Real Content Management, As Easy As Blog

By Eric Grevstad | Posted February 21, 2003
Web developers are skilled professionals. So are proofreaders and typists, but the latter are usually paid less — so Webmasters who are constantly called away from their top-level, site-design or page-creation work to perform every little update or editing chore will be eager to tell their bosses about Macromedia's new Contribute 1.0.

Contribute is a $99 program that lets users who don't know HTML from HDTV update and manage existing Web sites. "Existing" is the key word, or key to Contribute's nifty niche — it's not a full-featured HTML editor or site creator like Macromedia's Dreamweaver MX or Microsoft's FrontPage, still less an enterprise-class, giant-site content management system like Vignette.

But when it's time to change a phone number on the "Contact Us" page; freshen some info on the company intranet; or add a catalog page with specifications and a picture of your new Royal Blue widget alongside the otherwise identical Bordeaux Red model; Contribute makes the job easy enough for the humblest temp worker, with no risk of wrecking the design or trashing the site.

Indeed, though it must be installed on a client PC rather than accessed as a Web service, Contribute resembles ultra-easy, browser-based Weblogging tools like Blogger. You use its built-in browser to surf to the site and page you wish to edit; click an Edit Page button; and the browser window — accompanied, unless you turn it off, by an omnipresent, handy help window — becomes an editing pane with intuitive, word-processor-like tools ranging from multilevel undo and font styles (bold, italic, or HTML headings) to bulleted or numbered lists and a spell checker.

Using Contribute's toolbar or generic cut-and-paste functions, you can also insert images or excerpts from formatted Word and Excel documents (though the function works best for simple paragraphs or tables — for complex Word layouts or Excel worksheets mixing numbers and charts or clip art, it's best to let Contribute create a link to the document rather than trying to turn it into HTML content).

The program also shines at automating the HTML hassle of creating, inserting, and adding more rows or columns to tables. And dialog boxes walk even the least technical user through inserting a link to an existing or new page, the latter a seamless segue into Contribute's add-new-page options, which let you create a blank page or start with a copy of the current or another existing page.

When editing's done, you'll notice that the Edit Page button has changed to a Publish button. Click it, and Contribute updates your site with the new or edited pages — you don't need to know your way around an FTP client any more than you do an HTML editor. If you'd rather work offline, Contribute will refresh the site when you reconnect to the server.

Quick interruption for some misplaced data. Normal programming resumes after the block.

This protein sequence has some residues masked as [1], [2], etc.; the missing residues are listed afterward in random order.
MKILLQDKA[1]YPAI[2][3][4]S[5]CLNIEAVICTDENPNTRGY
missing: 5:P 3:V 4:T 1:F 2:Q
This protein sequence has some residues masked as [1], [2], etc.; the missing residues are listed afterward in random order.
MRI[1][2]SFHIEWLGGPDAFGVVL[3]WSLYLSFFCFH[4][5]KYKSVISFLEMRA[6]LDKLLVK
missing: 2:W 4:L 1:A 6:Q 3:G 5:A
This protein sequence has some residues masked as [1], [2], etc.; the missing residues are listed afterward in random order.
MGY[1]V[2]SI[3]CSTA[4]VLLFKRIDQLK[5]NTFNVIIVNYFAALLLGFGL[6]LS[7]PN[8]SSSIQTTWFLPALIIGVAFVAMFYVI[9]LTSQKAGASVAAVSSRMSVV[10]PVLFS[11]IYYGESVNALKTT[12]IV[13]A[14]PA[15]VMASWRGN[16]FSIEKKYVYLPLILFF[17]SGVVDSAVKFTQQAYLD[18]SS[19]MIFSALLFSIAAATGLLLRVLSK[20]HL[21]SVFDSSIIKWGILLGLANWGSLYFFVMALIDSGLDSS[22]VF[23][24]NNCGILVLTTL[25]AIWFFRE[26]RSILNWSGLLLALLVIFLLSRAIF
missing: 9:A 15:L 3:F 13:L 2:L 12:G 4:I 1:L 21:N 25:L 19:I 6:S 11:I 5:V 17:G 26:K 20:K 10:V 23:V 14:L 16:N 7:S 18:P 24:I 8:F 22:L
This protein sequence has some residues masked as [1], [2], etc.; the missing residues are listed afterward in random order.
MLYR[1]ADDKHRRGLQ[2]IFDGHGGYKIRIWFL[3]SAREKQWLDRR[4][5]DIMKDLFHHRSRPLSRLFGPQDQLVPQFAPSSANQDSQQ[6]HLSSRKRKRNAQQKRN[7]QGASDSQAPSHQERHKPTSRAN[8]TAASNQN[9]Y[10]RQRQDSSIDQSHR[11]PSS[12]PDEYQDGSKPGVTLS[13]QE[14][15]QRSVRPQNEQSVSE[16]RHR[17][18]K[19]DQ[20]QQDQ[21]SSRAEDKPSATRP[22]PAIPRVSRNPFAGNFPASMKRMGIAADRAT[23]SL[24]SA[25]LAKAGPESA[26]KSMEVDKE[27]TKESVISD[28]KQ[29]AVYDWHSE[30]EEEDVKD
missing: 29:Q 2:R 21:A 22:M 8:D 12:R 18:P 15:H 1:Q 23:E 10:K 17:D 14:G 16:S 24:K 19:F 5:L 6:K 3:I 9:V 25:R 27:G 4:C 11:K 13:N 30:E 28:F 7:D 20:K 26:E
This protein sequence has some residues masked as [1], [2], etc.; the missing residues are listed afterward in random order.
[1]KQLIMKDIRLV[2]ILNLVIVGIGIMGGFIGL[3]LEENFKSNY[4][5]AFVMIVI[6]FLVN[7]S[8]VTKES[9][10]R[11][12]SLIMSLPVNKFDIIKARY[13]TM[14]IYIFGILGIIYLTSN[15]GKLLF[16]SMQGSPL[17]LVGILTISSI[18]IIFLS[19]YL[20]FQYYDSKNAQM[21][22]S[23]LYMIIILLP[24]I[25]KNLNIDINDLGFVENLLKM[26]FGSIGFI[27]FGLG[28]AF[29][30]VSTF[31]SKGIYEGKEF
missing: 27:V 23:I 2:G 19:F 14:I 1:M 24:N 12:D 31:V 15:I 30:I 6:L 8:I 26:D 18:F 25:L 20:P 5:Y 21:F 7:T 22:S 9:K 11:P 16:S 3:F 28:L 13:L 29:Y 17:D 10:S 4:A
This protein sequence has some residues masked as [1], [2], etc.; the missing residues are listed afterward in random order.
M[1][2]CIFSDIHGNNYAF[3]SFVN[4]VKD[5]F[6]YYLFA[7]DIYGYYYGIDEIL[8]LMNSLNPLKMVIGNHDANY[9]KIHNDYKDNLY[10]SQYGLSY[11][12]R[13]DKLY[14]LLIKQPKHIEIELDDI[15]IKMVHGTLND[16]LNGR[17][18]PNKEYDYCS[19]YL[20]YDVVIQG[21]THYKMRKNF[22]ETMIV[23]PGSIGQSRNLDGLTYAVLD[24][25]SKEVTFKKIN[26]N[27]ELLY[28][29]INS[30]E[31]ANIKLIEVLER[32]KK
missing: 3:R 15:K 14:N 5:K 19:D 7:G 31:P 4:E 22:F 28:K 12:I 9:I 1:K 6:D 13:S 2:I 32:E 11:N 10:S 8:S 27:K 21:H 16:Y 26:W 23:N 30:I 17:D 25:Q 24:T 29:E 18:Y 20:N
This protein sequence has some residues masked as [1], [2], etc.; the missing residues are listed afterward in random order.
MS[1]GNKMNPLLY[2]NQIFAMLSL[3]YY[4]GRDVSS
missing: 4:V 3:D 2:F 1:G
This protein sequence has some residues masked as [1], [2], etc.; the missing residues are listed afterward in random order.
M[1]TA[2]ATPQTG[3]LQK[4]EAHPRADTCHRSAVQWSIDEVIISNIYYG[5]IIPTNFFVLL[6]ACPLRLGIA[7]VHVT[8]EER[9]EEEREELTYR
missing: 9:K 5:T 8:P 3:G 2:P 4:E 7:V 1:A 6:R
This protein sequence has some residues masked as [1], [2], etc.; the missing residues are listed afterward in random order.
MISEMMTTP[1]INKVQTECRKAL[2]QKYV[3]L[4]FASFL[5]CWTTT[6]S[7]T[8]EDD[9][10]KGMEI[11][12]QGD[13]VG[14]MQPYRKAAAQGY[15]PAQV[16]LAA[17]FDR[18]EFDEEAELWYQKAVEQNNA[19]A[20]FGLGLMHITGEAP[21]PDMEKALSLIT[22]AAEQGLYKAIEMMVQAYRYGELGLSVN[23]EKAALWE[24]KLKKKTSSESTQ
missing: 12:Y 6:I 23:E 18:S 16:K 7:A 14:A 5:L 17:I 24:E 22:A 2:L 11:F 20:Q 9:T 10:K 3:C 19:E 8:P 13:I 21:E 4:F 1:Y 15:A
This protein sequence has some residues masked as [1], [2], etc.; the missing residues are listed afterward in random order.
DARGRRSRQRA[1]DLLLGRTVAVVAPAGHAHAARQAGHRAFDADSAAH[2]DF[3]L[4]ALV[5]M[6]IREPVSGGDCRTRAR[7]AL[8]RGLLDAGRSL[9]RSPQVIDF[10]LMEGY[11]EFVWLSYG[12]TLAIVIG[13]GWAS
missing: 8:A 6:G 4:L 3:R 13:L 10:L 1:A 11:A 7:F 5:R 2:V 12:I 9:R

Behind-the-Scenes Wizardry
To be sure, this newbie empowerment requires some back-end setup by IT managers or Webmasters. While it can browse any site, Contribute can't edit one without proper server access, whether via FTP or an office LAN. All but the most technophobic users should be able to walk through the wizard that prompts you for server location and login information and the location (folder or directory) used to store site content, but managers can spare them even that trouble by creating e-mailable, encrypted "connection keys" that bestow access to a specific site.

As a site administrator, you have extensive control over users' editing permissions. At one level, you can dictate whether they're allowed to create new pages, delete files, or add images (no larger than a specified file size). At another, Webmasters can protect page templates by locking out everything on a site except its text, or use Dreamweaver MX to create templates with specific editable and locked regions — letting a user change that "Contact Us" phone number, for example, but not "A Word from Our CEO."

Contribute also works with Dreamweaver's versioning system for team editing, so users won't make simultaneous or overwrite one another's changes, and lets administrators undo changes or roll back through as many as 99 versions of a page. For their part, users can save drafts of changed pages in temporary folders on the server and click to send e-mail requests for feedback with links to the temporary URL.

As HTML editors go, Contribute isn't very deep or powerful; it's best for relatively simple, static pages with mostly text content plus a few tables or images, not dynamic Web pages with plenty of frames and content feeds. (Apart from changing content, the program doesn't modify any existing code, and protects or locks out any scripts, includes, or server code.) But its remarkably easy and idiot-proof editing can give workers more ownership of more up-to-date, more frequently refreshed Web sites, while giving Webmasters and site administrators more time to work on major changes or enhancements. It's a win-win proposition.

Adapted from WinPlanet.com.

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